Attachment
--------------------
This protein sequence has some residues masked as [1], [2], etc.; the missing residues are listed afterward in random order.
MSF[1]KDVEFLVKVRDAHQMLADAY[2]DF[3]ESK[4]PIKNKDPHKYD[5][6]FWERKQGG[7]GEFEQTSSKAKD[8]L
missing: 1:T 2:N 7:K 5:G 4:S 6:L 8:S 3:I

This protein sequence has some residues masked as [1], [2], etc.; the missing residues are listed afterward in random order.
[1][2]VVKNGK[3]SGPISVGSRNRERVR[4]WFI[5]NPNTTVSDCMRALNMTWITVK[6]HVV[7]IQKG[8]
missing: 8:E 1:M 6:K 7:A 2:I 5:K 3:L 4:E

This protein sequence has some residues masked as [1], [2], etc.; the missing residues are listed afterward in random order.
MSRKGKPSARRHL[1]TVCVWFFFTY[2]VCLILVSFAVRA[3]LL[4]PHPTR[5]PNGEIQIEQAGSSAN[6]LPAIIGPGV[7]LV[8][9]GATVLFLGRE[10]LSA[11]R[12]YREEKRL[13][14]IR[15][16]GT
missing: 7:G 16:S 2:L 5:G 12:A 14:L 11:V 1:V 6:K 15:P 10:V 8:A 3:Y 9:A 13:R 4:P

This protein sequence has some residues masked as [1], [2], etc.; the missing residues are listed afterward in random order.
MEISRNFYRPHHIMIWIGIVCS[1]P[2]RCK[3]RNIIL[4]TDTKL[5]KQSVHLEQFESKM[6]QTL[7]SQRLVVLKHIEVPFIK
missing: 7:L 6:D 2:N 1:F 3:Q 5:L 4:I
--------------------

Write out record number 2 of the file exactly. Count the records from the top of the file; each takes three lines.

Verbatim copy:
This protein sequence has some residues masked as [1], [2], etc.; the missing residues are listed afterward in random order.
[1][2]VVKNGK[3]SGPISVGSRNRERVR[4]WFI[5]NPNTTVSDCMRALNMTWITVK[6]HVV[7]IQKG[8]
missing: 8:E 1:M 6:K 7:A 2:I 5:K 3:L 4:E